(Doney 2007).

## As martingales

🏗

## Sparsity properties

In the context of stochastic differential equations,
Lévy processes give a model of a driving noise that is *sparse* compared to the usual Wiener process driving noise model.
The subcategory of such Lévy SDEs that are additionally linear are called
sparse stochastic processes
(M. A. Unser and Tafti 2014; M. Unser et al. 2014; M. Unser, Tafti, and Sun 2014)
and I would enjoy having a minute to sit down and understand how they work.

## Bridge processes

There are various interesting uses for Lévy bridges. 🏗 For now, see bridge processes.

## Recommended readings

Albin’s lectures based on Sato (1999) seems pretty good, as does Sat’s bok itself. Also Bertoin (2000) is good. Kyprianou (2014) is good introductory tratement. People recommend Applebaum (2009) a lot, and it is a fine and readable book but it does not emphasise areas I personally need (SDEs, non-negative processes), so I do not actually ever use it after chapter 2 or so. If I wanted to be excessively general I would probably go for Kallenberg (2002). M. A. Unser and Tafti (2014) has a theory of linear Lévy SDEs from the perspective of signal processing whicih is an unusual and helpful angle. If you want to get straight to business, perhaps favour the minimalist introduction in the stochastic simulation textbooks (Asmussen and Glynn 2007; Rubinstein and Kroese 2016) or, my favourite, (Aurzada and Dereich 2009).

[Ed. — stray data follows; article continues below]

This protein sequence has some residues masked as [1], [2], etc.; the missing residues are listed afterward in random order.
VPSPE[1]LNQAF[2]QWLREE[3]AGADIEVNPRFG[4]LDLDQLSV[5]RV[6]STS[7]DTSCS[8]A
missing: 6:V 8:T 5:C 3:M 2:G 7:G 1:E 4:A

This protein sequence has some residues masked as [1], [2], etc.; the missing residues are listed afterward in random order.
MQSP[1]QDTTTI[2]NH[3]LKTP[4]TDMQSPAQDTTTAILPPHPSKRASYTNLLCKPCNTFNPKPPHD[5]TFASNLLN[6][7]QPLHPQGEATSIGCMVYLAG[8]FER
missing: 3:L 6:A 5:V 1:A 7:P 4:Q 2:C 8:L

## Gamma process

See Gamma processes.

## Brownian motions

TBD

## Subordinators

See Subordinators!…

## Student-Lévy process